“It helps those in need,” Lewis Sr. said. “It helps get the word out and bridges the gap between law enforcement and the community.

“These are things that need to be showcased,” Lewis Sr. continued. “They’re humans just like us,” he said of the police. “They have families. They’re not just an authoritarian figure.”

Janesville Sgt. Aaron Ellis, meanwhile, was pushing the cart as Landon McKinney, 10, dashed around, finding gifts for his two sisters, three brothers and mother. Socks, jeans and action figures were in his cart.

“He came prepared. He had a list of everyone he wanted to buy for,” Ellis said.

Janesville, Evansville and Milton police officers and Rock County sheriff’s deputies participated.

Each child had $200 to spend.

Farm & Fleet paid for everything, including the sales tax on the $200, Ellis said.

“I think it’s a really positive influence for the community. You know, the kids see the police as a positive force,” McKinney said.

At the checkouts, Darryl Jr. pronounced himself happy “because I get to get toys.”

“Awesome!” said Landon, adding that he can’t remember ever having more fun.

He got to shop for himself and his family, he said, but the best part was giving to others “because then I make them happy.”

GOP says it's got a deal on taxes; cuts coming for next year


Confident congressional Republicans forged an agreement Wednesday on a major overhaul of the nation’s tax laws that would provide generous tax cuts for corporations and the wealthiest Americans—Donald Trump among them—and deliver the first major legislative accomplishment to the GOP president.

Middle- and low-income families would get smaller tax cuts, though Trump and GOP leaders have billed the package as a huge benefit for the middle class. The measure would scrap a major tax requirement of Barack Obama’s Affordable Care Act, a step toward the ultimate GOP goal of unraveling the law.

“The cynical voices that opposed tax cuts grow smaller and weaker, and the American people grow stronger,” Trump said at the White House. “This is for people of middle income, this is for companies that are going to create jobs. This is for very, very special people, the great people of America.”

The business tax cuts would be permanent, but reductions for individuals would expire after a decade—saving money to comply with Senate budget rules. In all, the bill would cut taxes by about $1.5 trillion over the next 10 years, adding billions to the nation’s mounting debt.

The legislation, which is still being finalized, would cut the top tax rate for the wealthy from 39.6 percent to 37 percent, slash the corporate income tax rate from 35 percent to 21 percent and allow homeowners to deduct interest only on the first $750,000 of a new mortgage.

The top tax rate currently applies to income above $470,000 for married couples, though lawmakers are reworking the tax brackets.

The standard deduction would be nearly doubled, to $24,000 for married couples.

Details of the agreement were described by Republican senators and congressional aides.

“It’s not my vision of the perfect, but again, this is definitely going to be a strong pro-growth tax package,” said Sen. Ron Johnson, R-Wis.

Republicans see passage of the legislation as a political imperative, proving to voters they can govern as the GOP fights to hold onto its majorities in the House and Senate. Republicans said they expect the package to increase economic growth, generating additional tax revenue and lessening the hit to the budget deficit. Independent economists aren’t as optimistic.

Federal Reserve Chair Janet Yellen said she and her colleagues expect a “modest lift” to economic growth from the tax package.

Yellen said at a news conference the likelihood of lower taxes is why Fed officials expect the economy to grow at 2.5 percent in 2018. But growth would then slip back closer to its recent 2 percent average.

She said that any wage growth would likely stem from the low unemployment rate rather than the tax cuts.

Negotiators have removed several controversial provisions from the tax bill, including one that would have eliminated the deduction for interest on student loans and another deduction for medical expenses, said two congressional aides.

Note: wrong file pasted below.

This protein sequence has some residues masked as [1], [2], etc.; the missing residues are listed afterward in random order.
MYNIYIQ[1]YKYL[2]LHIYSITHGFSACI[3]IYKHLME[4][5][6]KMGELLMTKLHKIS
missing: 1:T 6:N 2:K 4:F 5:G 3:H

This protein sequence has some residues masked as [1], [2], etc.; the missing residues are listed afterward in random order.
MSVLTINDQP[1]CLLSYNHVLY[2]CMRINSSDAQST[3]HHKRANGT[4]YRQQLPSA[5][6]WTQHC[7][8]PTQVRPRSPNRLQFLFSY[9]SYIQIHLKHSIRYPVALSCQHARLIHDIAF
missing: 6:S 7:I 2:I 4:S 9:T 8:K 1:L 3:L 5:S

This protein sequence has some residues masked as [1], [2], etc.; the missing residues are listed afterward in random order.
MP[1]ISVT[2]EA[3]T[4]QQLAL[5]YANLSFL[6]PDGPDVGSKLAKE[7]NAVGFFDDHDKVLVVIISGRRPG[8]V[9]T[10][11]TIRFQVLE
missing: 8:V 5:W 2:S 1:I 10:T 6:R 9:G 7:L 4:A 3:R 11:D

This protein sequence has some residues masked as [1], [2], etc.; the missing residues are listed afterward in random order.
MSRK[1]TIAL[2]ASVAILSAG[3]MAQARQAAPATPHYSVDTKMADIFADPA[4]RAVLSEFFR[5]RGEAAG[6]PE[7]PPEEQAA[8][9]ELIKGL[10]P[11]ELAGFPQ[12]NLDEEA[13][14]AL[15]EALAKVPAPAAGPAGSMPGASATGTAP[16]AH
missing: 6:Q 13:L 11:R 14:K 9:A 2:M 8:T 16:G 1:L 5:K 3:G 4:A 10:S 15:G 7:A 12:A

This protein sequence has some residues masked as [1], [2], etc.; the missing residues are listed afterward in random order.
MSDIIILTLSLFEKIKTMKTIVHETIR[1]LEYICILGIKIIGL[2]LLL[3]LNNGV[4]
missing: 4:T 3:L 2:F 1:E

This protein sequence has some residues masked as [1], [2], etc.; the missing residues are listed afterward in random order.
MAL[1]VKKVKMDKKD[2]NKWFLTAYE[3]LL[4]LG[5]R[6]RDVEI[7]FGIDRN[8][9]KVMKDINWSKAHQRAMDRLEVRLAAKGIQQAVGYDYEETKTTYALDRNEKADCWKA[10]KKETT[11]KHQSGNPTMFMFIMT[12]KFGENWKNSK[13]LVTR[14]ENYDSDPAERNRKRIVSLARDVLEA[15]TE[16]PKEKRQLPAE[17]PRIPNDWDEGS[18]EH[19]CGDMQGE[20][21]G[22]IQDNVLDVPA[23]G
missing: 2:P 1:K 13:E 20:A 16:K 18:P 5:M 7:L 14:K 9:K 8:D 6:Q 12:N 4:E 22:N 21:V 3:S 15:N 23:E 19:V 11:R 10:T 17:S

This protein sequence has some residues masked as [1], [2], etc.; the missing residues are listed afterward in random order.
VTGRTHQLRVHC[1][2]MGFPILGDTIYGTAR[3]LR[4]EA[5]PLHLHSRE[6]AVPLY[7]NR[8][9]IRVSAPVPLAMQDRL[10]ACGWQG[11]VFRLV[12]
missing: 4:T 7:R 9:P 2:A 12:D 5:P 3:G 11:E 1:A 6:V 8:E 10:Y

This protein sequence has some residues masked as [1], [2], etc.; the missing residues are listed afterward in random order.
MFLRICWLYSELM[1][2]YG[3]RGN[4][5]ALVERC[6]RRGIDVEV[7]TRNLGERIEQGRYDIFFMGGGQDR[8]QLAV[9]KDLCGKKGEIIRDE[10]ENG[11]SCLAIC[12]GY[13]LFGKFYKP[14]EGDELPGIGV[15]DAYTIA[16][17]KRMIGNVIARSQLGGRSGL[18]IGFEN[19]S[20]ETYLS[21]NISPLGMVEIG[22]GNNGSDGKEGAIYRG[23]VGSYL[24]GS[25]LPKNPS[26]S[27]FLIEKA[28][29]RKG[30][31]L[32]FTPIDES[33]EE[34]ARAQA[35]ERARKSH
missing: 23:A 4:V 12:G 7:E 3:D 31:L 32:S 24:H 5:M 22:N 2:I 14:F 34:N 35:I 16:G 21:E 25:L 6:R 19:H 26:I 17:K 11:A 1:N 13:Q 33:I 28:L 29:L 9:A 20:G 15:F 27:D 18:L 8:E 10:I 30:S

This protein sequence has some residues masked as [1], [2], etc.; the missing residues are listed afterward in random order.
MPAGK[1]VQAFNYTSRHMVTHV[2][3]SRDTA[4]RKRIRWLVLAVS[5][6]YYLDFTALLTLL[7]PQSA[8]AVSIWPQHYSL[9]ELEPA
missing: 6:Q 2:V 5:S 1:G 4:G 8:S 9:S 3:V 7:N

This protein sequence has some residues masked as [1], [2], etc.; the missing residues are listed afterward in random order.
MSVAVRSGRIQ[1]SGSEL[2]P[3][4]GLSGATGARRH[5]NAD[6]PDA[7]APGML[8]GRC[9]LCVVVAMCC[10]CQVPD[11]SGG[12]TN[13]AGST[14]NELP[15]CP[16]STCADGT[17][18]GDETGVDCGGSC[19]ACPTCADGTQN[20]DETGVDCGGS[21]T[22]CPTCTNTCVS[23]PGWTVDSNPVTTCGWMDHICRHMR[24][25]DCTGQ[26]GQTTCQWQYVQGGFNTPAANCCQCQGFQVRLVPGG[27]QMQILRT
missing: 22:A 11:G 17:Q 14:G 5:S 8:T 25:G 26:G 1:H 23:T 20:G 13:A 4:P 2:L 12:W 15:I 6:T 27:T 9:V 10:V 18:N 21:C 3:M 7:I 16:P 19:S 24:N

Also, the bill would no longer start taxing graduate-school tuition waivers, said the aides, who spoke on condition of anonymity because they were not authorized to publicly discuss private negotiations.

The tax bill would scale back the deduction for state and local taxes, allowing families to deduct only up to a total of $10,000 in property and income taxes. The deduction is especially important to residents of high-tax states like New York, New Jersey and California.

Business owners who report business income on their personal tax returns would be able to deduct 20 percent of that income.

The bill would repeal the mandate that most Americans get health insurance, a provision of the 2010 health care law. Republicans suffered a humiliating defeat this past summer when they were unable to dismantle the health care law after seven years of promises. Scrapping the individual mandate would provide them with more than $300 billion for deeper tax cuts while undermining the law.

Senate leaders plan to vote on the package Tuesday. If it passes, the House would vote next. GOP leaders hope to send the bill to Trump before Christmas.

“Let’s not waver now—let’s not give in to the Washington status quo—not when tax reform is so close,” said Rep. Kevin Brady, R-Texas, chairman of the tax-writing House Ways and Means Committee.

The measure has come under assault by Democrats who say it is unfairly tilted in favor of business and the wealthy.

Top Senate Democrat Chuck Schumer said the public doesn’t know all the details of the bill, “but they smell what’s going on and that is tax cuts for the wealthiest and no help for so many in the middle class.”

Schumer predicted that the politically unpopular bill would drag down Republicans in next year’s congressional elections. “I believe they’ll pay a very steep price for this bill in 2018,” he said.

The agreement was reached hours before a joint House-Senate conference committee met in public for the first time. The committee is charged with blending the tax bills passed by the House and Senate, though Republicans have done all of their negotiations behind closed doors. Democrats have not been included in any substantive talks on the bill.

The full details will be unveiled by the end of the week, Brady said.

Once the plan is signed into law, workers could start seeing changes in the amount of taxes withheld from their paychecks early next year, lawmakers said—though taxpayers won’t file their 2018 returns until the following year.

Corporate tax cuts would take effect in January, allowing businesses to immediately write off the full cost of capital investments.